Yoga can be a little more difficult to do than those who don't practice yoga understand. A lot of effort has to be put into perfecting the forms and shapes required. While this is a little easier for those with an instructor, it isn't as easy for those practicing alone at home.

Thankfully, a new pair of yoga pants have been released that are designed to make this a little easier. The pants are called Nadi.

The way they work is that they essentially offer users haptic feedback, or small vibrations, designed to tell the user where and how to correct their alignment. At first glance, the smart pants don't look very high-tech, but under the first layer of fabric is a series of electronics, which sit on the user's hips, knees, and ankles. The electronics communicate with each other to determine exactly which position the user is in.

"It's a wireless network for the body," said Ben Moir, who co-created the pants, in an interview with Fast Company. "We have a motion sensor in each part of the tights that knows exactly what angle you're in."

To calibrate the pants, Moir and his co-creator, Billie Whitehouse, consulted with yoga instructors. Once the wearer of the pants poses, the sensors are able to scan the body and report back to the accompanying app, which is expected to be available on Android and Apple devices later this year. If, for example, the wearer's hip is rotated a little too far inward, the pants will vibrate across the hip, indicating that the user needs to move their hip outward.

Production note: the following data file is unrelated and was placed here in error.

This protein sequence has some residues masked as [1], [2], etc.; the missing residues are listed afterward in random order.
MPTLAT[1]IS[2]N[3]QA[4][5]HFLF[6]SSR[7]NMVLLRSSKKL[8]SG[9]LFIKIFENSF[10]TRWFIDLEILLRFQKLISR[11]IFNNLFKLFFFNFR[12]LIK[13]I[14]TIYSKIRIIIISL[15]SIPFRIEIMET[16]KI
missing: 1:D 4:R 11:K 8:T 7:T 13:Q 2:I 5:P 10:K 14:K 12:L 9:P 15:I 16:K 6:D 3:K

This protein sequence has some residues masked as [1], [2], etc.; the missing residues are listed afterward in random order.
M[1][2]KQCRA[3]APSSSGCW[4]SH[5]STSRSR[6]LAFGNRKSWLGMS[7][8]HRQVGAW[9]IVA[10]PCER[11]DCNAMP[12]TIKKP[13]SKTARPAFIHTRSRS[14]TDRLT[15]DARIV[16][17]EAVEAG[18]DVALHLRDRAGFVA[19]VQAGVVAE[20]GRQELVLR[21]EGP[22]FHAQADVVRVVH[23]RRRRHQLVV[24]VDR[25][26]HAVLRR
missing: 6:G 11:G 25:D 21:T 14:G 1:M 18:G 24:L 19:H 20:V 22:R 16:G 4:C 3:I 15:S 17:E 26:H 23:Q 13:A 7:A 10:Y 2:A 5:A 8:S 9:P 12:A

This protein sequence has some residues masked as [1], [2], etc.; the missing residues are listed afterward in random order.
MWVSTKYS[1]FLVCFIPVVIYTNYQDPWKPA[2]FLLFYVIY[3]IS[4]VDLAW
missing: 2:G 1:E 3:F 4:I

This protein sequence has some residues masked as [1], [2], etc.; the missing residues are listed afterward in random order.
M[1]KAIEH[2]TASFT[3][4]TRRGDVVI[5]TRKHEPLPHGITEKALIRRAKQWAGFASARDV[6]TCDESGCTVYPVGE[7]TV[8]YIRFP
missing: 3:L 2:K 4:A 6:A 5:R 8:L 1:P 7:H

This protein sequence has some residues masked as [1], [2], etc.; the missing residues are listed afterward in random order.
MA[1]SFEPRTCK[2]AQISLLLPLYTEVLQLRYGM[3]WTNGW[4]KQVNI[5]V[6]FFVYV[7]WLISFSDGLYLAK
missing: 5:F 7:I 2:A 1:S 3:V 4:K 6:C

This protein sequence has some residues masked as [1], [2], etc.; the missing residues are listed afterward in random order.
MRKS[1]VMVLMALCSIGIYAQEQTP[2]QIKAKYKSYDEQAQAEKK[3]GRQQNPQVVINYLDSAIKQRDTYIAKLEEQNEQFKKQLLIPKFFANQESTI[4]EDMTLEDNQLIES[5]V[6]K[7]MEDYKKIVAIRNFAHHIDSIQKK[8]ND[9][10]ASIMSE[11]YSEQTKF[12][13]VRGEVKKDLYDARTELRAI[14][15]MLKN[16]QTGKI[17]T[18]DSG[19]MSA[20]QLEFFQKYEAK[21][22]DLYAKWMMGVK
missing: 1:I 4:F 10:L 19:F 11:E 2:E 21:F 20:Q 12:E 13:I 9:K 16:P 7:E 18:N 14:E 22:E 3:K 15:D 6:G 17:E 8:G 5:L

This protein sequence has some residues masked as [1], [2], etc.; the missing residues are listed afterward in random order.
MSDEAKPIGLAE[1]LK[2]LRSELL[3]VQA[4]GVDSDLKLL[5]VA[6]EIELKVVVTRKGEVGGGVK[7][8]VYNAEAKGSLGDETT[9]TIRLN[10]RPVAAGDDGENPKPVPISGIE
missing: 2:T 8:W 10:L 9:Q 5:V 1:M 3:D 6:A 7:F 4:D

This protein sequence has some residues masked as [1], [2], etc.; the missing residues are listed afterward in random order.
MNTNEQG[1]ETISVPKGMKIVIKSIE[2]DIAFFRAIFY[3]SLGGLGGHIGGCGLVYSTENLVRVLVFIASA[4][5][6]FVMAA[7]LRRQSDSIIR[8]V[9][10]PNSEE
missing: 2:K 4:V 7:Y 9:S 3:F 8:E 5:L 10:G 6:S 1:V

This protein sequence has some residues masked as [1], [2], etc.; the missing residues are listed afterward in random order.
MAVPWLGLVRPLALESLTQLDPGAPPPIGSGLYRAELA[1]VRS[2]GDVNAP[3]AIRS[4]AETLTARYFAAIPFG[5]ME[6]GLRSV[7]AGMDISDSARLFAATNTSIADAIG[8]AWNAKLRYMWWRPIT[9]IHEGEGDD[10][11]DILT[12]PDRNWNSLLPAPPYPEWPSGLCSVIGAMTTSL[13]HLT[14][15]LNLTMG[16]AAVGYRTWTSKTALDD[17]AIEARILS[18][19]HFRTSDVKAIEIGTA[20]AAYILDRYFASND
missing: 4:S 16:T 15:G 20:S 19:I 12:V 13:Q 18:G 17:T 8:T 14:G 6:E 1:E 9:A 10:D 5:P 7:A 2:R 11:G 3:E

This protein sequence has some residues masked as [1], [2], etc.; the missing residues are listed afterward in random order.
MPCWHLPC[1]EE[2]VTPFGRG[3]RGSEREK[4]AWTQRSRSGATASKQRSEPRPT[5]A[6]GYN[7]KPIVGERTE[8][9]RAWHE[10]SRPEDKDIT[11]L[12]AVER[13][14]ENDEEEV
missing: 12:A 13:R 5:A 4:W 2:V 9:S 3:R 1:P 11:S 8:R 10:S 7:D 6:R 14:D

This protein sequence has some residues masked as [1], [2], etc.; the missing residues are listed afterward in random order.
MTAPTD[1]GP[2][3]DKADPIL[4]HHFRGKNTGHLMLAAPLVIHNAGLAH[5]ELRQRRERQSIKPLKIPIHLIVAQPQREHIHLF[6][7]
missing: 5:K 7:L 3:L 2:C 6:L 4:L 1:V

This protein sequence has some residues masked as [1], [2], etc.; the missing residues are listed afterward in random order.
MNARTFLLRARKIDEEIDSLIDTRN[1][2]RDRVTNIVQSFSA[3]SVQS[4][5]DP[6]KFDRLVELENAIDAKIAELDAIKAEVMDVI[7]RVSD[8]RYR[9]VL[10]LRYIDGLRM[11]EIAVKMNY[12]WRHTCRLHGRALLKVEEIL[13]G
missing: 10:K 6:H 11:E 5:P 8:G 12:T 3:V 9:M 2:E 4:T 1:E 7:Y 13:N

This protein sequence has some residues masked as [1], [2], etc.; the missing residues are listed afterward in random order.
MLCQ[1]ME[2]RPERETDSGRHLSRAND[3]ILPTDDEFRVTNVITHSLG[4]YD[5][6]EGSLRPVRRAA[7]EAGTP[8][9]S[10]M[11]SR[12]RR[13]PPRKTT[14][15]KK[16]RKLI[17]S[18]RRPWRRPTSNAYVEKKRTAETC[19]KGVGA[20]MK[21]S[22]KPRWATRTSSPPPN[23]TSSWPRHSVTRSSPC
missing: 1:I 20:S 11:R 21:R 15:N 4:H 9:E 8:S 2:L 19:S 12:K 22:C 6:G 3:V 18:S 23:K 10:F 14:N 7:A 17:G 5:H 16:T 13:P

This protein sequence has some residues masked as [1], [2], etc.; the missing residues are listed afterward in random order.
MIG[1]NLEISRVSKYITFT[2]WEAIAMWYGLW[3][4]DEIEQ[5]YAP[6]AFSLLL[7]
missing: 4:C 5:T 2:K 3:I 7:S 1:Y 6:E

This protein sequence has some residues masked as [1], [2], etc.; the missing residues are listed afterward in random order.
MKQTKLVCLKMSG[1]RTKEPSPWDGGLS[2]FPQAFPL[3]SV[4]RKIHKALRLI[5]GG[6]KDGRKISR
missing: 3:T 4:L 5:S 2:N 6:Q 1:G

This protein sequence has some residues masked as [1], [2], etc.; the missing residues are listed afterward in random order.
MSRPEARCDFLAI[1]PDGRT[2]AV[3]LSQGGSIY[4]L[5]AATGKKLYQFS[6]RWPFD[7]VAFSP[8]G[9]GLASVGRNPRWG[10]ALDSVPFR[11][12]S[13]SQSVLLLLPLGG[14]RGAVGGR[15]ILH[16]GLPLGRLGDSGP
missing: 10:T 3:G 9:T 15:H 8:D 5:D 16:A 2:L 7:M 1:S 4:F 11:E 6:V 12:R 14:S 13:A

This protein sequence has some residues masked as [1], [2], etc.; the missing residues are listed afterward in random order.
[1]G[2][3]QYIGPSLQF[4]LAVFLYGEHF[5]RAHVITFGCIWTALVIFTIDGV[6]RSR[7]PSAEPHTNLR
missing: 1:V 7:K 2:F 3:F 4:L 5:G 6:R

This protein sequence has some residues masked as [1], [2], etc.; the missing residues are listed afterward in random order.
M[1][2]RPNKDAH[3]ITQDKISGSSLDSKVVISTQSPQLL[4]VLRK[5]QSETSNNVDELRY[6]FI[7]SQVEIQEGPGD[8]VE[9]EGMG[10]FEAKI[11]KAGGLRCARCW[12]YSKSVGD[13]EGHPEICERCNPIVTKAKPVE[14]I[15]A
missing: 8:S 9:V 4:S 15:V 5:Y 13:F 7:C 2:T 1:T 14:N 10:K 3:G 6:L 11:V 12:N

The pants are designed so that users will process the vibrations subconsciously. Instead of having to think about how to process the information offered by the pants, users should be able to automatically adjust their position based on what the pants tell them to do.

Using this technology, Whitehouse and Moir hope eventually to create clothing for all kinds of sports via their company, Wearable Experiments.

There's no word yet on pricing; presales are scheduled to start in May. The smart pants are expected to survive up to 25 washes. There's also no word yet on how to recharge them, although the company is trying to create a charging basket wearers can toss the tights into after a workout.

Via: Fast Company  

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